9. ^ Федеральная служба государственной статистики (Federal State Statistics Service) (2004-05-21). "Численность населения России, субъектов Российской Федерации в составе федеральных округов, районов, городских поселений, сельских населённых пунктов – районных центров и сельских населённых пунктов с населением 3 тысячи и более человек (Population of Russia, its federal districts, federal subjects, districts, urban localities, rural localities—administrative centers, and rural localities with population of over 3,000)" (in Russian). Всероссийская перепись населения 2002 года (All-Russia Population Census of 2002). Federal State Statistics Service. Retrieved 2010-03-23. 
  10. ^ Правительство Российской Федерации. Постановление №725 от 31 августа 2011 г. «О составе территорий, образующих каждую часовую зону, и порядке исчисления времени в часовых зонах, а также о признании утратившими силу отдельных Постановлений Правительства Российской Федерации». Вступил в силу по истечении 7 дней после дня официального опубликования. Опубликован: "Российская Газета", №197, 6 сентября 2011 г. (Government of the Russian Federation. Resolution #725 of August 31, 2011 On the Composition of the Territories Included into Each Time Zone and on the Procedures of Timekeeping in the Time Zones, as Well as on Abrogation of Several Resolutions of the Government of the Russian Federation. Effective as of after 7 days following the day of the official publication).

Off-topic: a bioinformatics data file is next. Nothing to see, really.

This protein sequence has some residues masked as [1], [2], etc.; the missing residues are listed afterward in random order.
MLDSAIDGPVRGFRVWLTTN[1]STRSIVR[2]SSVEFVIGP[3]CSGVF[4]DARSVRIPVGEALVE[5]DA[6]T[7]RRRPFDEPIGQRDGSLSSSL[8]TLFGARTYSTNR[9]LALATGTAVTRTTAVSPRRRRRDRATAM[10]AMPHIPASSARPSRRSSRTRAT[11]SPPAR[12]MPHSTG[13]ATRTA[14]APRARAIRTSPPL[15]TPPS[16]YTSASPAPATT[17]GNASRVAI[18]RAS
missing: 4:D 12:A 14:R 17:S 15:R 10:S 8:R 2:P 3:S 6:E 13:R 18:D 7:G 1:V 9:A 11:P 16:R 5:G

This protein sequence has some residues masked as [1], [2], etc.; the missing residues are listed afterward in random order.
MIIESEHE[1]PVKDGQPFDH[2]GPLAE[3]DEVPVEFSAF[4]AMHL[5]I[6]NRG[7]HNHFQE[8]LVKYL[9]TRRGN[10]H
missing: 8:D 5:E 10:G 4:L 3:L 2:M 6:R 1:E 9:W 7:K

11. ^ Official the whole territory of Russia according to Article 68.1 of the Constitution of Russia.
  12. ^ Constitution, Article 8
  13. ^ a b c d e f g h i j Steven Brown and Olin Lagon (2001-06). "Economic Overview of the Republic of Chuvashia". United States Peace Corps Business Development Volunteers in Chuvashia. Retrieved 2008-08-09. 
  14. ^